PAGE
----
The further the cutting temperature is removed from the critical temperature, the less effective wear by diffusion and chemical decomposition becomes, and wear by abrasion and welding of asperities becomes more prominent. Since the total wear rate decreases at this point, there should be a lesser effect upon tool life for the same incremental change in cutting velocity. The absolute slope of the curve should increase, as represented by the dashed line in FIG. 25. The actual velocity for a specified tool life may be considerably lower than the predicted velocity by extrapolation from a curve based on short time tests. Whether all workpiece and tool materials exhibit this kind of behavior to any predictable degree is not fully known.

There is considerable evidence that accelerated wear tests can give misleading information and care should be taken to make proper use of this information. Some materials are much more sensitive to tool wear than others. The general wear trends are similar, although not to the same degree.

FIG. 25. Tool-life curve showing error that can be introduced in predicting velocity for longer tool lives by extrapolation of typical accelerated-wear results (solid line). Lower velocities affect the rate and type of tool wear to change the slope of the curve. Slopes approaching 0 indicate greater sensitivity to temperature while slopes approaching 1 indicate the effect of abrasive wear.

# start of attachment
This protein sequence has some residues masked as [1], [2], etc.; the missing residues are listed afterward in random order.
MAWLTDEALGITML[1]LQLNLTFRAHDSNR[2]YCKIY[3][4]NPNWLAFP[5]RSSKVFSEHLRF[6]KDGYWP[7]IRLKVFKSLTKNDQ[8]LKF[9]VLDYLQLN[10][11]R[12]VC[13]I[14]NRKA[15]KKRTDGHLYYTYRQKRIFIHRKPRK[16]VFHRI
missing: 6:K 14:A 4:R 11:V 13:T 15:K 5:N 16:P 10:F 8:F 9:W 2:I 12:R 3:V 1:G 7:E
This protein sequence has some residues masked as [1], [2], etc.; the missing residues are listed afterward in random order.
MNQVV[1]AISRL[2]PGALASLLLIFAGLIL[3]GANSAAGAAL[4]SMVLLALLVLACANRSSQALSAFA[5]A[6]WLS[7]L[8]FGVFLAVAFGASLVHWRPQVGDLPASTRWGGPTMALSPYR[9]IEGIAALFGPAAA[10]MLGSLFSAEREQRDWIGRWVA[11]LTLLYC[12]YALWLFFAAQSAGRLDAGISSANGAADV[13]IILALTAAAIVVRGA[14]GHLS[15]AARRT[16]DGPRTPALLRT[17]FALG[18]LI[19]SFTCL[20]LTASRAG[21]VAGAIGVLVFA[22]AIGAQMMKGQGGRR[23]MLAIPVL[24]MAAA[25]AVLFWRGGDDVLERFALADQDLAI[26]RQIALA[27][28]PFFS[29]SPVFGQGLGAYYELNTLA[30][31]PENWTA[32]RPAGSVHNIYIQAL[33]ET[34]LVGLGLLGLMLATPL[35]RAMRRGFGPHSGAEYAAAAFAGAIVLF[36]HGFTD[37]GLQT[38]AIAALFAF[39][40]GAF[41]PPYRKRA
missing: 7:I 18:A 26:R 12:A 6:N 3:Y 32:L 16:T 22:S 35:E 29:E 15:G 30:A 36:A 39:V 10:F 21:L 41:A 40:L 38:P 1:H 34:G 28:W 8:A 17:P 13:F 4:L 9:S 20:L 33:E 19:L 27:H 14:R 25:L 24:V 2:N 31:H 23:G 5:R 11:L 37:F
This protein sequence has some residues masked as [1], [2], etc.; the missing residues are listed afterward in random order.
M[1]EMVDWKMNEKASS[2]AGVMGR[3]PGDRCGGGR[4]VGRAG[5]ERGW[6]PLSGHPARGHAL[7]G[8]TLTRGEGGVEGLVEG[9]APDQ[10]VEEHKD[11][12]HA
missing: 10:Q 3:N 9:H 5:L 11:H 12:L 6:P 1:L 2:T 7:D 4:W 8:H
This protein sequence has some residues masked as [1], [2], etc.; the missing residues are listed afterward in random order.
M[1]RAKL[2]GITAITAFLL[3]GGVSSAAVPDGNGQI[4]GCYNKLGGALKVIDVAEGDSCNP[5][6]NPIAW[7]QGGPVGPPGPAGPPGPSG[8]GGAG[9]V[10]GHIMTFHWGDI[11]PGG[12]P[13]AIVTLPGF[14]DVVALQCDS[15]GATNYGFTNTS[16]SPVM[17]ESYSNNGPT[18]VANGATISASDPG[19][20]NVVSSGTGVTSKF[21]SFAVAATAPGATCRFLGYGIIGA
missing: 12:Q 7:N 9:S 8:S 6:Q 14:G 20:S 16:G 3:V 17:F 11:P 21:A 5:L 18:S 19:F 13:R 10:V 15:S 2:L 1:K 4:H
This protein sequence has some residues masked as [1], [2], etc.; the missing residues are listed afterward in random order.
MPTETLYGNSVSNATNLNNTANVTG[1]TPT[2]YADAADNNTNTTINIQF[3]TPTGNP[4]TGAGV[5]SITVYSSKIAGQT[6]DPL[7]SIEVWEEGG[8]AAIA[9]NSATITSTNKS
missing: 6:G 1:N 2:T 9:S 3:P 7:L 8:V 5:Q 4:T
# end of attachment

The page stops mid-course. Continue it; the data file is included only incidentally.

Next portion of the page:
Table 2. Effects of tool wear on surface quality

Numerous changes may take place during the life of a cutting tool. Whether these changes are important depends upon the machining objective. In cutting ductile materials, increases in crater and flank wear literally cause a change in the true tool geometry, which usually affects chip formation. Changes in chip form can be sudden, particularly when the crater starts to break through the cutting edge.

One of the most notable effects of tool wear is the change in surface quality. During a test on AISI 1045 steel at 190 ft/min (57.9 m/min), there were five distinct changes in surface appearance before total tool failure occurred at 57 minutes.

Table 2 lists these changes. The changes in surface quality reflect the unstable character of the cutting edge as wear progresses. With materials that are notorious for formation of built-up edges, surface roughness usually reaches unsatisfactory proportions long before actual cutting tool failure. In the previous example, if surface finish was the criterion of failure, tool life would have been about 11 minutes rather than the 57 minutes of actual cutting time.

Tool wear has a definite effect on cutting forces; the ratio of increase can be beyond expectation. In production operations, feeding or thrust forces can increase to as low as two and as high as 40 times the value for a sharp tool, depending on the type of flank wear encountered.

In one test, the feeding force rose from a sharp tool's value of 11-505 lbf (49-2,246 N) for a flank wear land of .0084 in. (0.213 mm). In another test on a material of the same commercial grade but from another source, the feeding force rose from an initial value of 16 lbf (71 N) to only 180 lbf (801 N) for the same width of wear land. The cutting conditions were exactly the same in each case, but there were sufficient differences in material behavior (even though both materials were within commercial specifications for the grade) to cause flank wear patterns such as those illustrated in FIG. 23a.